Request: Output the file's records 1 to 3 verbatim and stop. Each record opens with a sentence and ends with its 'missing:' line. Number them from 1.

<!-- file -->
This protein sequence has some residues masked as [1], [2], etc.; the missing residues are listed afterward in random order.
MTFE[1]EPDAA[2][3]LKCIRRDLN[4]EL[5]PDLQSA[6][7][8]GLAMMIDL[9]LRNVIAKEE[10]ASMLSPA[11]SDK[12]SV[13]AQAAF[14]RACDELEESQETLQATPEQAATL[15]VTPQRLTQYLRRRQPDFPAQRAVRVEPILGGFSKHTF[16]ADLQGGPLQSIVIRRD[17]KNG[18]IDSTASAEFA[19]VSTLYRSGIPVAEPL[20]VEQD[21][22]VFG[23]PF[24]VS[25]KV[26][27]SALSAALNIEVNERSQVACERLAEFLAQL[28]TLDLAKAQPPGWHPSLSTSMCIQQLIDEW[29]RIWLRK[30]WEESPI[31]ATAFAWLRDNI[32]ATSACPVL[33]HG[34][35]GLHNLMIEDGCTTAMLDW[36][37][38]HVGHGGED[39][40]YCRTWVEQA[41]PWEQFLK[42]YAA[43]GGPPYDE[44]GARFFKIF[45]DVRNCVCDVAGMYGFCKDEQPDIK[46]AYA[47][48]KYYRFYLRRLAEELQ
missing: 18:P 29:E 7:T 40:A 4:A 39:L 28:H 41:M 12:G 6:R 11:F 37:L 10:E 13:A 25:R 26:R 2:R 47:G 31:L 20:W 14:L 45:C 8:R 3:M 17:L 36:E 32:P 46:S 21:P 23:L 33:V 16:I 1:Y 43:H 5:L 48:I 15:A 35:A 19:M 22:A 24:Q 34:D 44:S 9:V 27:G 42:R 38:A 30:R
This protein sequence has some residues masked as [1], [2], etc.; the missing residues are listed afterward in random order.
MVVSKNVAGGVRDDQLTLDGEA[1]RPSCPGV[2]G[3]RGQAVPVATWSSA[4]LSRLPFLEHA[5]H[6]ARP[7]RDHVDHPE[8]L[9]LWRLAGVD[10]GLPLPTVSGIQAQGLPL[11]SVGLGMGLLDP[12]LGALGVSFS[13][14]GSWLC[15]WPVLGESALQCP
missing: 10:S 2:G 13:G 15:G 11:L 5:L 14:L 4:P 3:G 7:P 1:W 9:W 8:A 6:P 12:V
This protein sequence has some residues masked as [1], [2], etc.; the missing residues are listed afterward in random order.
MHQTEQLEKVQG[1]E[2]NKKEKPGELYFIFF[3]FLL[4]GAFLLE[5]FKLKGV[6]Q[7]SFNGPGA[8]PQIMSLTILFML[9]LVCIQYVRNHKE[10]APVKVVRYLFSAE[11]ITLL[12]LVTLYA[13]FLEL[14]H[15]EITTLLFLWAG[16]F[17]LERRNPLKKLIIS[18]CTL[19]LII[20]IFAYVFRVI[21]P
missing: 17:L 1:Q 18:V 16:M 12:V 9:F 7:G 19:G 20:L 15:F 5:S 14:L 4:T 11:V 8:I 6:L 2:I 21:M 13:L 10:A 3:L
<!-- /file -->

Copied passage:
This protein sequence has some residues masked as [1], [2], etc.; the missing residues are listed afterward in random order.
MTFE[1]EPDAA[2][3]LKCIRRDLN[4]EL[5]PDLQSA[6][7][8]GLAMMIDL[9]LRNVIAKEE[10]ASMLSPA[11]SDK[12]SV[13]AQAAF[14]RACDELEESQETLQATPEQAATL[15]VTPQRLTQYLRRRQPDFPAQRAVRVEPILGGFSKHTF[16]ADLQGGPLQSIVIRRD[17]KNG[18]IDSTASAEFA[19]VSTLYRSGIPVAEPL[20]VEQD[21][22]VFG[23]PF[24]VS[25]KV[26][27]SALSAALNIEVNERSQVACERLAEFLAQL[28]TLDLAKAQPPGWHPSLSTSMCIQQLIDEW[29]RIWLRK[30]WEESPI[31]ATAFAWLRDNI[32]ATSACPVL[33]HG[34][35]GLHNLMIEDGCTTAMLDW[36][37][38]HVGHGGED[39][40]YCRTWVEQA[41]PWEQFLK[42]YAA[43]GGPPYDE[44]GARFFKIF[45]DVRNCVCDVAGMYGFCKDEQPDIK[46]AYA[47][48]KYYRFYLRRLAEELQ
missing: 18:P 29:E 7:T 40:A 4:A 39:L 28:H 41:M 12:G 6:R 11:F 37:L 10:E 13:A 25:R 26:R 2:R 47:G 31:L 20:W 14:L 45:C 8:R 3:M 17:L 36:E 32:P 46:S 21:P 23:L 33:V 16:I 1:Y 43:H 5:L 48:I 15:A 35:A 19:M 22:A 24:Q 34:D 44:S 9:V 27:G 42:R 38:A 30:R
This protein sequence has some residues masked as [1], [2], etc.; the missing residues are listed afterward in random order.
MVVSKNVAGGVRDDQLTLDGEA[1]RPSCPGV[2]G[3]RGQAVPVATWSSA[4]LSRLPFLEHA[5]H[6]ARP[7]RDHVDHPE[8]L[9]LWRLAGVD[10]GLPLPTVSGIQAQGLPL[11]SVGLGMGLLDP[12]LGALGVSFS[13][14]GSWLC[15]WPVLGESALQCP
missing: 10:S 2:G 13:G 15:G 11:L 5:L 14:L 4:P 3:G 7:P 1:W 9:W 8:A 6:P 12:V
This protein sequence has some residues masked as [1], [2], etc.; the missing residues are listed afterward in random order.
MHQTEQLEKVQG[1]E[2]NKKEKPGELYFIFF[3]FLL[4]GAFLLE[5]FKLKGV[6]Q[7]SFNGPGA[8]PQIMSLTILFML[9]LVCIQYVRNHKE[10]APVKVVRYLFSAE[11]ITLL[12]LVTLYA[13]FLEL[14]H[15]EITTLLFLWAG[16]F[17]LERRNPLKKLIIS[18]CTL[19]LII[20]IFAYVFRVI[21]P
missing: 17:L 1:Q 18:V 16:M 12:V 9:F 7:G 19:G 20:L 15:F 5:S 14:L 4:T 11:V 8:I 6:L 2:I 21:M 13:L 10:A 3:L